Adoptable Dogs


If you’ve ever wanted one of those dogs you could take a picture of, add a funny caption, and make them famous on the internet, The Wise Buddah might be for you. This young blonde-haired, blue-eyed mixed breed is said to be very fun and playful and is available for adoption from the Fayette County Animal Shelter.

Tidbit is said to be a Doberman/Shepherd mix, but I’m thinking hound dog. Those ears aren’t stand-uppy enough to be either of those breed, but what do I know. He’s said to be a happy, affectionate pup and he’s available for adoption from the Fayette County Animal Shelter.

Georgia Politics, Campaigns & Elections

Voters in the CNN poll gave last night’s decision to Republican Nominee for Vice President Paul Ryan by a tight 48-44 margin.

Half of all debate watchers questioned in the poll said the showdown didn’t make them more likely to vote for either of the candidates’ bosses, 28% said the debate made them more likely to vote for Republican presidential nominee Mitt Romney and 21% said the faceoff made them more likely to vote to re-elect President Barack Obama.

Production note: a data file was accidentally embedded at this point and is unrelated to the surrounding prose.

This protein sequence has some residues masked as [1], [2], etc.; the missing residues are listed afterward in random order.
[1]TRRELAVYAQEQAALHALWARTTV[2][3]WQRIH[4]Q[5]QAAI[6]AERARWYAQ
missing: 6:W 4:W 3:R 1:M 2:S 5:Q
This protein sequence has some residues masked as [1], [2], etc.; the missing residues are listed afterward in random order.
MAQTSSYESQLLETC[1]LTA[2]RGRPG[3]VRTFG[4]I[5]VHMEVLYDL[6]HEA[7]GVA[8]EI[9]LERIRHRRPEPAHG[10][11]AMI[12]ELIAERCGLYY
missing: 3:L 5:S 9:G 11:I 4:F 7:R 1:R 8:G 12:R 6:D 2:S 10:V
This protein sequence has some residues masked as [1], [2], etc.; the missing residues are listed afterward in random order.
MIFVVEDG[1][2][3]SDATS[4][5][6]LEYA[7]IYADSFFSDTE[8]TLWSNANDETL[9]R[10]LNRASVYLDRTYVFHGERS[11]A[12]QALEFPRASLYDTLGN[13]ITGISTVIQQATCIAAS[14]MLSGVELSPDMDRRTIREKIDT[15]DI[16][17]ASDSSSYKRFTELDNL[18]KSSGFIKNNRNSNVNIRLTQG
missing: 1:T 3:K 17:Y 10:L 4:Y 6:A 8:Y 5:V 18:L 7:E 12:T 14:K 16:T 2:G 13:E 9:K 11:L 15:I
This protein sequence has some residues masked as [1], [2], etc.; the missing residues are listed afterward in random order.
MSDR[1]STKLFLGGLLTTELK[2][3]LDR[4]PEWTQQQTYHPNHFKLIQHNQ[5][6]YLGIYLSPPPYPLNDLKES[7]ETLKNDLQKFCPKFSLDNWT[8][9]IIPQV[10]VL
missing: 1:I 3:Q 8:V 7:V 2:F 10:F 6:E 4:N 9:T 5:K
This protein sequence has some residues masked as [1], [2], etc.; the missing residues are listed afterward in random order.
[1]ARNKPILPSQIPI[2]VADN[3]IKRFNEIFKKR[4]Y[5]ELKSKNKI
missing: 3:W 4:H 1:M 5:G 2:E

According to the survey, 55% said that the vice president did better than expected, with 51% saying that the congressman from Wisconsin performed better than expected.

By a 50%-41% margin, debate watchers say that Ryan rather than Biden better expressed himself.

Seven in ten said Biden was seen as spending more time attacking his opponent, and that may be a contributing factor in Ryan’s 53%-43% advantage on being more likable. Ryan also had a slight advantage on being more in touch with the problems of average Americans.

CBS News gave the win to Biden by 50-31.

Party-wise it’s a switch from last week’s presidential debate, which uncommitted voters handed easily to Romney over President Obama.

Both Biden and Ryan gained ground on relatability and knowledge. The percentage of voters who say they believe they can relate to Biden spiked from 34 percent before the debate to 55 percent; 48 percent think Ryan is relatable, up from 31 percent before the debate. Meanwhile, after watching the two candidates debate, 85 percent of those polled think Biden is knowledgeable about the issues; 75 percent say that about Ryan.